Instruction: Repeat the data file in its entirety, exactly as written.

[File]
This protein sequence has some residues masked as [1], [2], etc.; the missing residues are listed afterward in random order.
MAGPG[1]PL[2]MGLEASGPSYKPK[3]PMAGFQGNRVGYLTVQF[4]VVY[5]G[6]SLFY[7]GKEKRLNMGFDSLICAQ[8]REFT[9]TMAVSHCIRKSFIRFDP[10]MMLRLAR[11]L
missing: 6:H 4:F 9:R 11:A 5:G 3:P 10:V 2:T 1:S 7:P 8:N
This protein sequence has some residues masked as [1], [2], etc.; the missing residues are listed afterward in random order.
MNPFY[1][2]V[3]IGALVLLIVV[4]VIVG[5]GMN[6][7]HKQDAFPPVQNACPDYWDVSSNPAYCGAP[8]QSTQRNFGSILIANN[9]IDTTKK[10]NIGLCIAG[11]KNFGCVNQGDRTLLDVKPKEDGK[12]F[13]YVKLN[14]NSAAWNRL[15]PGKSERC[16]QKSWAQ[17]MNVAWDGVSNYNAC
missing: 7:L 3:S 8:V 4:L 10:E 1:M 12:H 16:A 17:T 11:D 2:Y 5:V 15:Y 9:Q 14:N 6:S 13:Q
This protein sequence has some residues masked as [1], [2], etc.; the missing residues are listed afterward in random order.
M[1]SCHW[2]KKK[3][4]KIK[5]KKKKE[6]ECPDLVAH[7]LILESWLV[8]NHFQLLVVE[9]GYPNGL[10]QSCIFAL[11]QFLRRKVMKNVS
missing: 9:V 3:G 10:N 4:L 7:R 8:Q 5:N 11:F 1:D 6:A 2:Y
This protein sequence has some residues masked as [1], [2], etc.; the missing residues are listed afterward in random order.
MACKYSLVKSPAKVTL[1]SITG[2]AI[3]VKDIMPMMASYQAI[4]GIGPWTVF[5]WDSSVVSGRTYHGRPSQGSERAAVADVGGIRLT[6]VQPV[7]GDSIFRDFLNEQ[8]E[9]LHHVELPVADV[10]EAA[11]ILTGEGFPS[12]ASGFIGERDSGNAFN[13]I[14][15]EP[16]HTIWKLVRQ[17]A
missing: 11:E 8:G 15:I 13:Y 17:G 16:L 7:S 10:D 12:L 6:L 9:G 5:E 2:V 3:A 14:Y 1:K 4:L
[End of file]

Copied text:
This protein sequence has some residues masked as [1], [2], etc.; the missing residues are listed afterward in random order.
MAGPG[1]PL[2]MGLEASGPSYKPK[3]PMAGFQGNRVGYLTVQF[4]VVY[5]G[6]SLFY[7]GKEKRLNMGFDSLICAQ[8]REFT[9]TMAVSHCIRKSFIRFDP[10]MMLRLAR[11]L
missing: 6:H 4:F 9:R 11:A 5:G 3:P 10:V 2:T 1:S 7:P 8:N
This protein sequence has some residues masked as [1], [2], etc.; the missing residues are listed afterward in random order.
MNPFY[1][2]V[3]IGALVLLIVV[4]VIVG[5]GMN[6][7]HKQDAFPPVQNACPDYWDVSSNPAYCGAP[8]QSTQRNFGSILIANN[9]IDTTKK[10]NIGLCIAG[11]KNFGCVNQGDRTLLDVKPKEDGK[12]F[13]YVKLN[14]NSAAWNRL[15]PGKSERC[16]QKSWAQ[17]MNVAWDGVSNYNAC
missing: 7:L 3:S 8:V 4:L 10:E 1:M 12:H 16:A 17:T 11:D 2:Y 5:V 15:Y 9:Q 14:N 6:S 13:Q
This protein sequence has some residues masked as [1], [2], etc.; the missing residues are listed afterward in random order.
M[1]SCHW[2]KKK[3][4]KIK[5]KKKKE[6]ECPDLVAH[7]LILESWLV[8]NHFQLLVVE[9]GYPNGL[10]QSCIFAL[11]QFLRRKVMKNVS
missing: 9:V 3:G 10:N 4:L 7:R 8:Q 5:N 11:F 1:D 6:A 2:Y
This protein sequence has some residues masked as [1], [2], etc.; the missing residues are listed afterward in random order.
MACKYSLVKSPAKVTL[1]SITG[2]AI[3]VKDIMPMMASYQAI[4]GIGPWTVF[5]WDSSVVSGRTYHGRPSQGSERAAVADVGGIRLT[6]VQPV[7]GDSIFRDFLNEQ[8]E[9]LHHVELPVADV[10]EAA[11]ILTGEGFPS[12]ASGFIGERDSGNAFN[13]I[14][15]EP[16]HTIWKLVRQ[17]A
missing: 11:E 8:G 15:I 13:Y 17:G 16:L 7:S 10:D 12:L 6:L 9:G 5:E 2:V 3:A 14:Y 1:K 4:L